Business Process Automation

What does the term artificial intelligence really mean?

I have always displayed what I regard as a healthy scepticism towards buzz phrases that spread like influenza viruses through the ICT world. The industry has the disturbing habit of producing them like rabbits out of a hat to dazzle the consumers of technology with the latest innovation. In less than 18 months, the term “Artificial Intelligence” went from nowhere to number seven on the Gartner website’s search list. Is it real?

In very recent times, we have been asked to apply our minds to the potential value of “cloud computing”, “big data”, “machine learning” and “the Internet of Things”. Ask any lay person to describe what these terms mean and you will be subjected to puzzlement and some interesting word pictures that are far removed from the reality. Ask any of the more mature members of the IT profession and they are likely to reminisce about how the underlying technology of these innovations has been around for decades and there is nothing particularly new about them, other than scale.

When I realised that “Artificial Intelligence” was joining this lexicon, I asked myself what might be its validity beyond raising the sales volumes of technology vendors. What makes these two words the right ones? Separately, artificial means not real, not natural, a copy made by humans. We are familiar with artificial flowers, artificial respiration – even artificial insemination. Intelligence suggests high mental capacity, cognitive abilities and (importantly) imagination. Socrates claimed to know he was intelligent because he knew that he knew nothing. Einstein said, “The true sign of intelligence is not knowledge but imagination.” Can a rational process without human influence be intelligent?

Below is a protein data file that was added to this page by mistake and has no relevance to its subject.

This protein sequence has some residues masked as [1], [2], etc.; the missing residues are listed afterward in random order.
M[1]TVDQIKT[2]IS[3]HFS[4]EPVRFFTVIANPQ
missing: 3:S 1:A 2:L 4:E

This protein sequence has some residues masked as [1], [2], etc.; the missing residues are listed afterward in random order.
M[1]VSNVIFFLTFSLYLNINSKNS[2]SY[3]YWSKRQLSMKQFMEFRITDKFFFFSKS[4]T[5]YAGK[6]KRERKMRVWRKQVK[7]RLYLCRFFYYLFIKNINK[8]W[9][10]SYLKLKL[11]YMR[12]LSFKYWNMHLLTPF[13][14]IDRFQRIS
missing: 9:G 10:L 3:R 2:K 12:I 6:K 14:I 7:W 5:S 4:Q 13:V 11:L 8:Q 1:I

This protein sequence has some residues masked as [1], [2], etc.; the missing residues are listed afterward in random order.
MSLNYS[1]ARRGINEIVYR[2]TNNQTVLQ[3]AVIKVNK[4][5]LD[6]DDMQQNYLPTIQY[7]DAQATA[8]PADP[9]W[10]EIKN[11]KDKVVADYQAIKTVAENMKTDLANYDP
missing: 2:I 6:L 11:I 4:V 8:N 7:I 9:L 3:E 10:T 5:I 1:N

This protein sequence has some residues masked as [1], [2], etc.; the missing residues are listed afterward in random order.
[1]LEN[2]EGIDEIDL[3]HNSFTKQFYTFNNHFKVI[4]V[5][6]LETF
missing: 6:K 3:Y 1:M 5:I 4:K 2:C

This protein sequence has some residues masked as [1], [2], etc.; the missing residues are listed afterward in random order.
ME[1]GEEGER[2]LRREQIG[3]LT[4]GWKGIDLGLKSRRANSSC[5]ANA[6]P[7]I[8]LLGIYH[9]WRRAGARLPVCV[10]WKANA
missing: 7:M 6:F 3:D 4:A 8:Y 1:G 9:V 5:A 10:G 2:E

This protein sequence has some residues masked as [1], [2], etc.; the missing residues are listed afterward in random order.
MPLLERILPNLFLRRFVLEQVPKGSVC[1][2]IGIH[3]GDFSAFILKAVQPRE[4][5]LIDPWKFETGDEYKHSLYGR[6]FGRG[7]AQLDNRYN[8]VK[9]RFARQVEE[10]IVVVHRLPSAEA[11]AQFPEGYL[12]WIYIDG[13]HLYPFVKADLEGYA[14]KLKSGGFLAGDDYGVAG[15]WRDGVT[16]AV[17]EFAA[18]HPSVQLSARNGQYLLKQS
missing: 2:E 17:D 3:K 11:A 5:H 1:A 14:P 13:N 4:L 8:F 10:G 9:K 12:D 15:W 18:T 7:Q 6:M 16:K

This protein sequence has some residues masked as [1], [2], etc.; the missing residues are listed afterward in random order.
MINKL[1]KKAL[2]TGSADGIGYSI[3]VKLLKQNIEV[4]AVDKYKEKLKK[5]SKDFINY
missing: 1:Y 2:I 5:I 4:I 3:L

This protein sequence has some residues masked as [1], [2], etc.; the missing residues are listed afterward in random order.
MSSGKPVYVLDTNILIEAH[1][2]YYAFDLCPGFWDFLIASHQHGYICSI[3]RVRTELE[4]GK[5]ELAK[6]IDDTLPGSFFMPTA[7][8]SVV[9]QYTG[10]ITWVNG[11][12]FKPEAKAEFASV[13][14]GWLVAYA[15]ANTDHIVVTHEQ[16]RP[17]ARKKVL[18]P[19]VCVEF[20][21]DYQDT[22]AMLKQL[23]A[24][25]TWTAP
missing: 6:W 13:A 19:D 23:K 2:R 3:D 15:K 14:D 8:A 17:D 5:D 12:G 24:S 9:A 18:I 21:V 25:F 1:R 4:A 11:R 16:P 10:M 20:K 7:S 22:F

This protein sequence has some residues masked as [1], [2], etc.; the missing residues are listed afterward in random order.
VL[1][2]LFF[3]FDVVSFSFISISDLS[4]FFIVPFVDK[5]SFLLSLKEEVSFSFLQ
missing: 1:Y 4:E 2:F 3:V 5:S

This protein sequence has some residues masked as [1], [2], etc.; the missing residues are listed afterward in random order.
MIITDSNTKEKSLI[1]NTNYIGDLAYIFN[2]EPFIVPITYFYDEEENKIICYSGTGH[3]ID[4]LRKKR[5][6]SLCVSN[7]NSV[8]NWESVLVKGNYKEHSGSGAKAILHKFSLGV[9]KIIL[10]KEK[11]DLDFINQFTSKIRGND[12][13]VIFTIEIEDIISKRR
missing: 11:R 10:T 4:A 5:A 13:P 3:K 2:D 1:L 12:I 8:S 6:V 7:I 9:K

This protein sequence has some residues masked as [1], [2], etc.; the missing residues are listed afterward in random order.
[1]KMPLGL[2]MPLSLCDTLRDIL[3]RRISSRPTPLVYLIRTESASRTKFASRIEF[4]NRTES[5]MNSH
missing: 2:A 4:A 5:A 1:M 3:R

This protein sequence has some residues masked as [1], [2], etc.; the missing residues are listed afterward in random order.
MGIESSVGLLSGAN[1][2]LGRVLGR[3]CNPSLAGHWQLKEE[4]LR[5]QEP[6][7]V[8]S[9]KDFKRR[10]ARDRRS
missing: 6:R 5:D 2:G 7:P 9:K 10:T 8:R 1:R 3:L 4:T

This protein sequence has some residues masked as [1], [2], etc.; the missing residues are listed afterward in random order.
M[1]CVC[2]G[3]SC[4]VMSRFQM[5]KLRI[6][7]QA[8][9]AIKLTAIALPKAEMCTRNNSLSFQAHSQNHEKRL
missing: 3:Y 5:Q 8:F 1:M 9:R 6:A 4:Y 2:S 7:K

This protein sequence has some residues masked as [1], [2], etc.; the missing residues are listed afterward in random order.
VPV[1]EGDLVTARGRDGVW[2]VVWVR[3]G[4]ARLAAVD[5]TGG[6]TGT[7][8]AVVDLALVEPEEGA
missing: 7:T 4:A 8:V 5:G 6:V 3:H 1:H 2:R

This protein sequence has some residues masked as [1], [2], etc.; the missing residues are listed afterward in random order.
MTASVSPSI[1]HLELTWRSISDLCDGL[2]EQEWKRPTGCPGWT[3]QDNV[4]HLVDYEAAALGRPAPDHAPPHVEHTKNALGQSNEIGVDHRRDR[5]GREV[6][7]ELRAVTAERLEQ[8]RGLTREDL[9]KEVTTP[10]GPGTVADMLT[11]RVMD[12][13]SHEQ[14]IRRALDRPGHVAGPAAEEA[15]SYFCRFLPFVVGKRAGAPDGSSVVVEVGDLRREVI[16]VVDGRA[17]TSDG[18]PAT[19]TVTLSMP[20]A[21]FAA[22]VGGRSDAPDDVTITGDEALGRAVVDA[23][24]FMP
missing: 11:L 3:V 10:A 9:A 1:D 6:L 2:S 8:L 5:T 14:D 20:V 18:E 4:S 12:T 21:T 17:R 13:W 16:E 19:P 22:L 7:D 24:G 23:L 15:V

Is it possible to combine these two words and arrive at a valid phrase that accurately defines a technology? Are we leading ourselves into the trap of believing that the products of technology that are operated autonomously by application of algorithms are therefore “intelligent”? Does that belief extend to whether it is more, or less, intelligent than some human counterpart? That belief is likely to have unfortunate consequences because artificial (unreal) intelligence lacks the key ingredient of imagination. Artificial things lack an ingredient which defines them as less than the original - artificial limbs, artificial sweeteners, artificial horizons: they all have their uses but they are not real.

The risks of what is termed Artificial Intelligence are real. (Notice that I have not abbreviated it to AI, which further embeds the unreality of the term, as we no longer associate the acronym with the words.) The Institute of Electrical and Electronics Engineers is investigating standards as part of a drive to ensure that artificial intelligence will act ethically. Elon Musk expressed his concern about unregulated Artificial Intelligence being a risk to human civilisation. Is he just a modern-day Luddite, or do we need to take heed of his warning?

I am not advocating that we should not employ sensor-informed, algorithm-driven technology. Far from it. There are myriad environments where it makes absolute sense to provide faster and more reliable management of functions than can be achieved with human hands on the controls. But we must accept that it is inhuman. It is rational but not intelligent. It is efficient but not intelligent.